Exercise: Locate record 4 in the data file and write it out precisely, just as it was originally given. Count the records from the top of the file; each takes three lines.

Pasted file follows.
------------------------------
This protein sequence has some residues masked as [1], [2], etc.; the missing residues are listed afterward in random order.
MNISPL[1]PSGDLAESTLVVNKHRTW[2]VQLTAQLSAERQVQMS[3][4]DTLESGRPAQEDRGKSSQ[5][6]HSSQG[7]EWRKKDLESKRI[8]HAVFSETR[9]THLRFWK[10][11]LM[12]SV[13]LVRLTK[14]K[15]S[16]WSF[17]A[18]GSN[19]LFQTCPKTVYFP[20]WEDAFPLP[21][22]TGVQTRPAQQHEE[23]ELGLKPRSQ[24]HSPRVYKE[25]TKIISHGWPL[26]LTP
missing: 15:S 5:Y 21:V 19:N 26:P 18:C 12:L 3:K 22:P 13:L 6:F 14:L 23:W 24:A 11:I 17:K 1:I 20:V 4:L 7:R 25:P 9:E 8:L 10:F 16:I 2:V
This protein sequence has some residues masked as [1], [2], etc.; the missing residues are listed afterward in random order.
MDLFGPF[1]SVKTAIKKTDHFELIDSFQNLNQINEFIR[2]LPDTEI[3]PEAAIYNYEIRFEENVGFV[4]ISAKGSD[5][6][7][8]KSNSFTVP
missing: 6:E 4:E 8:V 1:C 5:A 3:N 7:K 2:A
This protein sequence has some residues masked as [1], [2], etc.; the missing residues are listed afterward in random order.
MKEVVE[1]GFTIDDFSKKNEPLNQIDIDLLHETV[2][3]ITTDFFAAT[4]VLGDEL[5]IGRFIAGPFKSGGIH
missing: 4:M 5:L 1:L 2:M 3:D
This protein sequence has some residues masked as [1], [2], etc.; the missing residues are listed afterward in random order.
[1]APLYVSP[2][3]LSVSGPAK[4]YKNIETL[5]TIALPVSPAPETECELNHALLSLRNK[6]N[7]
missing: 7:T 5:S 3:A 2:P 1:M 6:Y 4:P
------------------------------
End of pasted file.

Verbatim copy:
This protein sequence has some residues masked as [1], [2], etc.; the missing residues are listed afterward in random order.
[1]APLYVSP[2][3]LSVSGPAK[4]YKNIETL[5]TIALPVSPAPETECELNHALLSLRNK[6]N[7]
missing: 7:T 5:S 3:A 2:P 1:M 6:Y 4:P